Last week, I participated in a seminar exploring how best to bring together health and planning to ‘improve the quality of lives and places in England’. The focus was on putting theory into practice and/but a lot of the discussion was about language and evidence as barriers to this. In particular – and this is a bugbear of mine – the mismatch between public health privileging of a certain kind of scientific, ideally epidemiological, evidence of health outcomes, versus the factors which drive ‘real world’ decision-making by local authorities. Karen Lock, Professor at the London School of Hygiene and Tropical Medicine, and Laurence Carmichael, Head of the WHO Collaborating Centre for Healthy Urban Environments at UWE, captured this tension particularly well. Karen talked about the importance to planners of local knowledge, acceptability, viability, innovation and, last but not least, politics. Laurence highlighted the ‘evidence gaps’ regarding (i) how to quantify the costs of bad urban design and (ii) how best to capture people’s ‘lived experience’ of a place and its pertinence for measuring health. More research needed …
All this prompted two questions for me. One is ‘What is the health cost of inaction?’ aka ‘How much evidence is enough?’. The other is ‘Could we usefully reframe “sense of place” in terms of how people talk about their experience of living there (as opposed to orthodox public health outcomes)?’ I plan to return to the first of these which I think is an important ethical issue. In the meantime, here are some rough and ready thoughts on my own sense of the place where I live and the experiential and multisensory nature of this.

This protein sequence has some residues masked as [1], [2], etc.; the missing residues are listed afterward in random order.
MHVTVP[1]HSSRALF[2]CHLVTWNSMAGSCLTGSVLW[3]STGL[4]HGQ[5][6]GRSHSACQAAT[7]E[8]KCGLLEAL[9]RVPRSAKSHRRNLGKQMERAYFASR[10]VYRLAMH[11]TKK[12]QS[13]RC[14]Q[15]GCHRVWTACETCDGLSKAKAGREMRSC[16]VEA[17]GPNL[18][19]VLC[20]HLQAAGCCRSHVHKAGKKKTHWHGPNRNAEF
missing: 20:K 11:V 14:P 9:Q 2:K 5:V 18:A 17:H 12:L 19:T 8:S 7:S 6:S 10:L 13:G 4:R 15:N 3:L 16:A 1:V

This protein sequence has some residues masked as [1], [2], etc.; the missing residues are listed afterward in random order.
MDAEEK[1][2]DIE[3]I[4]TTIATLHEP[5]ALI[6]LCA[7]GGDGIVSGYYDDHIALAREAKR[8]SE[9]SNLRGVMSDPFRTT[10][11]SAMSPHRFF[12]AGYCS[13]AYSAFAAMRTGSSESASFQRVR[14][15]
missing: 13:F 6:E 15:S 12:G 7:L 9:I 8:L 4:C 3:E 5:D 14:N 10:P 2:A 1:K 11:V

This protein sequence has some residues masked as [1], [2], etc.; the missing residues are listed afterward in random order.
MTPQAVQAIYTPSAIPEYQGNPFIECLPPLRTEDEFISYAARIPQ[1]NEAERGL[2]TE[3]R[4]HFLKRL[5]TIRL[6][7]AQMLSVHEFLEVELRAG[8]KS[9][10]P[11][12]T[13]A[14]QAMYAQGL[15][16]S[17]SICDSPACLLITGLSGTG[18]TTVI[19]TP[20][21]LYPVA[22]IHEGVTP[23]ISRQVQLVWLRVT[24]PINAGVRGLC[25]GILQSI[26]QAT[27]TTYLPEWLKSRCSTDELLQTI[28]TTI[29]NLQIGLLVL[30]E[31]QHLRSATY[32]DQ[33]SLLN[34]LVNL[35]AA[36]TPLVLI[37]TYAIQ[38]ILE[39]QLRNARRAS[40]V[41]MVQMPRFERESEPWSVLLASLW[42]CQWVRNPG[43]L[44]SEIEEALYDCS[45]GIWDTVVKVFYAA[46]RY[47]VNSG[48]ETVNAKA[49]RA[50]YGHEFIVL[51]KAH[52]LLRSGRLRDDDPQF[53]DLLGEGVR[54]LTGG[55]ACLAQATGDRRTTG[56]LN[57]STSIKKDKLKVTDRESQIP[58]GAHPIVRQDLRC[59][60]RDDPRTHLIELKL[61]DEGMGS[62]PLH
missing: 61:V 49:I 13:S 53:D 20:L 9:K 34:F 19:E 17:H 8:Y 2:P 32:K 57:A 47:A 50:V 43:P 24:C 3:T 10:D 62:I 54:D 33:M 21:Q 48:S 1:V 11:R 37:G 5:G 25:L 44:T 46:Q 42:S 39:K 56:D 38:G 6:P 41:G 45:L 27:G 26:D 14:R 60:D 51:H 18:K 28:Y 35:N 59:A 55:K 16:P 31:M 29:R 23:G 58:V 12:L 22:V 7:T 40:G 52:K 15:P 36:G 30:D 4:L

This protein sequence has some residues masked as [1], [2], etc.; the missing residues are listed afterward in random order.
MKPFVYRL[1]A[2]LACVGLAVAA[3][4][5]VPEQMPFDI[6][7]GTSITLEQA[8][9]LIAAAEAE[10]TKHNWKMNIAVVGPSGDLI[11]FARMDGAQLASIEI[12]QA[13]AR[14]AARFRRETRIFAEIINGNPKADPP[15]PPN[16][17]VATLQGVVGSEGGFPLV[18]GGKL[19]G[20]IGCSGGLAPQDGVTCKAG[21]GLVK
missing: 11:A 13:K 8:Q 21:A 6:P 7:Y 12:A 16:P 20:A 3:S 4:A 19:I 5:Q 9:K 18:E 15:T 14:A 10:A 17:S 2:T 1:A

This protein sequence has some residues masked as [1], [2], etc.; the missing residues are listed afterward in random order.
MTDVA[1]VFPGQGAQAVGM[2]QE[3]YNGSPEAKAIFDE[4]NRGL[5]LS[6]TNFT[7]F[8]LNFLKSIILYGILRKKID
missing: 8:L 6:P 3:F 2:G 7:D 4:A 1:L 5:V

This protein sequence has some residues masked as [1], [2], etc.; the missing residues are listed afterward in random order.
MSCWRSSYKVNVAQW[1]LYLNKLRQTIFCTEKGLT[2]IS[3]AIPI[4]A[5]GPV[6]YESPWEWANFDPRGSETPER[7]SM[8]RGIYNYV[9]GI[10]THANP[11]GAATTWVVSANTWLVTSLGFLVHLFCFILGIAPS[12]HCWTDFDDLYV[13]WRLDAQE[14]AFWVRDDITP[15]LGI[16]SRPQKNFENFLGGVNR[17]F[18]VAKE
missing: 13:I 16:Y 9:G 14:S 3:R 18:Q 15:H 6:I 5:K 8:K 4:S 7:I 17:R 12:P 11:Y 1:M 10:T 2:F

- I like that I live up a hill. I think this is linked to: a sense of achievement when I get home; the idea of a vantage point; the view across London from the top; it being one of the things which gives the place ‘character’.
- Where I live feels ‘real’ because I am in walking distance from a butcher, a baker and a hardware shop. I don’t eat meat, but that’s irrelevant.
- Where I live also feels ‘special’ because I am near a couple of fantastic and distinctive public green spaces: a heath and a beautifully designed Victorian park (on a hill).
- The smell of wisteria, lavender and roses in people’s front gardens makes me smile on a daily basis throughout the spring and summer. As does the sight of my next door neighbour’s front garden vegetable patch.
- I feel connected to where I live because I work from home and have daily casual contact with people who live and work in the neighbourhood. And I belong to a great local film club whose membership is multi-generational (and includes at least two planners that I am aware of).
Am I healthy as a result?
For Karen Lock and colleagues’ take on valuing different kinds of evidence, see Trading quality for relevance: non-health decision-makers’ use of evidence on the social determinants of health. BMJ Open, 5 (4). e007053.